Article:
From this it is much clearer that there have been summers that have been both warm and wet overall (e.g. just last year, upper right quad) and summers that have been cool and dry (e.g. 1947, lower left quad), but clearly wet and cool or warm and dry are much more favored. It's very hard to read in the plot, but by this measure there have been no "cool and dry" summers (lower left quad) in Fairbanks since 1969. Upon reflection, this isn't  surprising, since we all know there is a very marked trend in June through August average temperatures.
We can make some account of the current climate by using a more recent baseline period for temperatures (there is no multi-decadal trend in summer rainfall). Since the Climate Prediction Center is basing the outlook on the 1981-2010 reference period, we'll use that. We can also adjust the correlation between rainfall and temperature to take into account the temperature trend (by using generalized least squares regression). When we make those changes, we get this:
So we see the overall correlation between summer temperature and precipitation is weaker (but still significant) and that the modern criteria of what a warm and wet summer wound be really are an unusual combination. Come back in September to see how the outlook worked out.

Update: A couple of folks have asked about how wildfire activity fits into this, so here's the basic temp vs. rainfall anomaly plot with the million acre plus seasons highlighted. In this view, only two seasons, 2002 and 2015, had significantly above average summer rainfall in Fairbanks and also burned a million acres or more (statewide).

Thursday, May 18, 2017

Not So Cold in Barrow

The sun is now remaining above the horizon for 24 hours a day on the Arctic coast of Alaska, but temperatures are only just getting up to about the freezing point.  Barrow (or Utqiaġvik) has not yet exceeded 32°F this spring, although it was 36°F back on January 1st!  The normal date to break the freezing mark for the first time in Barrow is May 9th; temperatures have been less variable than usual of late.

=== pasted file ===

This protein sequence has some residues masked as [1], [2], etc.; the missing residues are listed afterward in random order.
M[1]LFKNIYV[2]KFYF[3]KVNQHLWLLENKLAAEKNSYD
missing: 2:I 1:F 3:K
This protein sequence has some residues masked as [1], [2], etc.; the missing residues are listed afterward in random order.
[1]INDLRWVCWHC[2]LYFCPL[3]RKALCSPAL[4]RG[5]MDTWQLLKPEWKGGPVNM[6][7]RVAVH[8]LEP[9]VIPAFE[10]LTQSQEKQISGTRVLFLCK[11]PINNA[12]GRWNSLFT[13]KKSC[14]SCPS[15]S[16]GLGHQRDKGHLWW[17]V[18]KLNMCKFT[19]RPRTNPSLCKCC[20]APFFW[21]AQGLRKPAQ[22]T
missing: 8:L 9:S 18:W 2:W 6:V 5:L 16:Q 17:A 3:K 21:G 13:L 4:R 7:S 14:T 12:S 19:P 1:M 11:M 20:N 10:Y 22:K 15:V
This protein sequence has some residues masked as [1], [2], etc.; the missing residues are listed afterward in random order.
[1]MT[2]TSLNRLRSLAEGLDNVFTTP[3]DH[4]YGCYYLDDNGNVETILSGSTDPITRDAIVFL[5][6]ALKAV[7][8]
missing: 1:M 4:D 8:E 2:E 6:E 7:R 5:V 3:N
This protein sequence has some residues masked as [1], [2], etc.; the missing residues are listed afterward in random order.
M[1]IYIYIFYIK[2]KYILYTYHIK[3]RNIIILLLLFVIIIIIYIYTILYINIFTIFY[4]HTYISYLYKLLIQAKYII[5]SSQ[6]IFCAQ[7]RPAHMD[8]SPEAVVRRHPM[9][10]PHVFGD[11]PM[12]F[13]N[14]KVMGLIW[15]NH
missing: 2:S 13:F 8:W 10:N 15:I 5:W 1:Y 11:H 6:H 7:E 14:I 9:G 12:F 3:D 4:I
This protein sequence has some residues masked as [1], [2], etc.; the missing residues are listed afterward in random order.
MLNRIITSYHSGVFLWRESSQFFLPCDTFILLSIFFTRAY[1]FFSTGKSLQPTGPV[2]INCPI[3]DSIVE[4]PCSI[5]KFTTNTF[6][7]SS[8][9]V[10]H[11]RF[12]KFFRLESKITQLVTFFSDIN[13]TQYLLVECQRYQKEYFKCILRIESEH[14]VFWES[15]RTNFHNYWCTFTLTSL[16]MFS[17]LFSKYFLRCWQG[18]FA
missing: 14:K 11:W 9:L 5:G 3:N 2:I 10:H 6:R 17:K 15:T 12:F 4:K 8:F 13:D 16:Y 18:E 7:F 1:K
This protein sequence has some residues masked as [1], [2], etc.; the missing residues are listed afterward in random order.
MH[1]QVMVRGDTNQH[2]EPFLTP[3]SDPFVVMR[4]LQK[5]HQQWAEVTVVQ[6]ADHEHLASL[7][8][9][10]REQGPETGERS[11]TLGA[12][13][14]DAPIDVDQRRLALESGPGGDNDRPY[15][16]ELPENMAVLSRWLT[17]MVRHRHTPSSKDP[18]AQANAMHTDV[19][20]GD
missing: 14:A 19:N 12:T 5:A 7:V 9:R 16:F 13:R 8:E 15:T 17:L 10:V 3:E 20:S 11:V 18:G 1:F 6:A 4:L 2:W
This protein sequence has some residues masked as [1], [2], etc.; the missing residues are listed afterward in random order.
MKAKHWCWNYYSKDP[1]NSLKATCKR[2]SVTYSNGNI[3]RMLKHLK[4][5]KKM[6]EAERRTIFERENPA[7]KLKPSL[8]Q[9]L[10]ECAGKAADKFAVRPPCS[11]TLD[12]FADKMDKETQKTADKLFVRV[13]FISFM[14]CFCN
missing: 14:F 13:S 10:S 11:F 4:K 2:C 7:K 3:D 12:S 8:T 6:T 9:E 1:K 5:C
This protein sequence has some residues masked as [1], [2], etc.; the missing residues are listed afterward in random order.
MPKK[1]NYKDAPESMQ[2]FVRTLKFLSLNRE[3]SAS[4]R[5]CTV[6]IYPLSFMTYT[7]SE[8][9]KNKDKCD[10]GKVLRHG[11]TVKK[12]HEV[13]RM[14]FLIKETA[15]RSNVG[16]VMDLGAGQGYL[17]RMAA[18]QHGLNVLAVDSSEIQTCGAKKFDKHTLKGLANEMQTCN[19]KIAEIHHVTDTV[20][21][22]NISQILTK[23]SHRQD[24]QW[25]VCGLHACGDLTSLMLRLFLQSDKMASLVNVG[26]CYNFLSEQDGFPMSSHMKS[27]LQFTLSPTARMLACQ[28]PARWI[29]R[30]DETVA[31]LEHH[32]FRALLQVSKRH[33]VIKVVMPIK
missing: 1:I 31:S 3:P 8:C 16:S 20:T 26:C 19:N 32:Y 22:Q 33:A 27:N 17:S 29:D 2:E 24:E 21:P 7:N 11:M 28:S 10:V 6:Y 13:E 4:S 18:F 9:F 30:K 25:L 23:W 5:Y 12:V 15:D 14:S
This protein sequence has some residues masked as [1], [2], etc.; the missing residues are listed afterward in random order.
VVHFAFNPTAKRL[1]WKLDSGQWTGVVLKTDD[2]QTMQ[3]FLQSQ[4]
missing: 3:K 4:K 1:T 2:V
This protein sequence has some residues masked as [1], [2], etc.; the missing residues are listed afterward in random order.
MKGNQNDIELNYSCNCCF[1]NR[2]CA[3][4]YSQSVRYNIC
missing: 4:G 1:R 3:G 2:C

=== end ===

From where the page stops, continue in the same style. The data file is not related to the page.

Looking back at the 2016-2017 winter, it's remarkable to note that Barrow failed to reach -40° for the 5th consecutive winter; the lowest temperature observed all winter was -36°F, which is exactly the same as the last two winters.  The two winters before that only saw -39° and -38°.  The persistent absence of deep cold is quite remarkable.  In terms of daily maximum temperatures, not a single calendar day remained at or below -20°F in the past winter, and it's the first time that has happened in the modern history of daily observations from Barrow.

On another note, here's an interesting chart showing the date of the first spring day with a temperature of 40°F or higher in Barrow.  The absence of variability in the 1950s and 1960s is rather striking, and the two outlying early occurences in 1931 and 1936 really stand out.  There seems to be no particular reason to doubt that it really did get that warm in late April in those years; it was very warm in Kotzebue too.  The scanned observer forms are below (click to enlarge; note "rain" on April 23, 1931).

Monday, May 15, 2017

More on Spring Warming Trends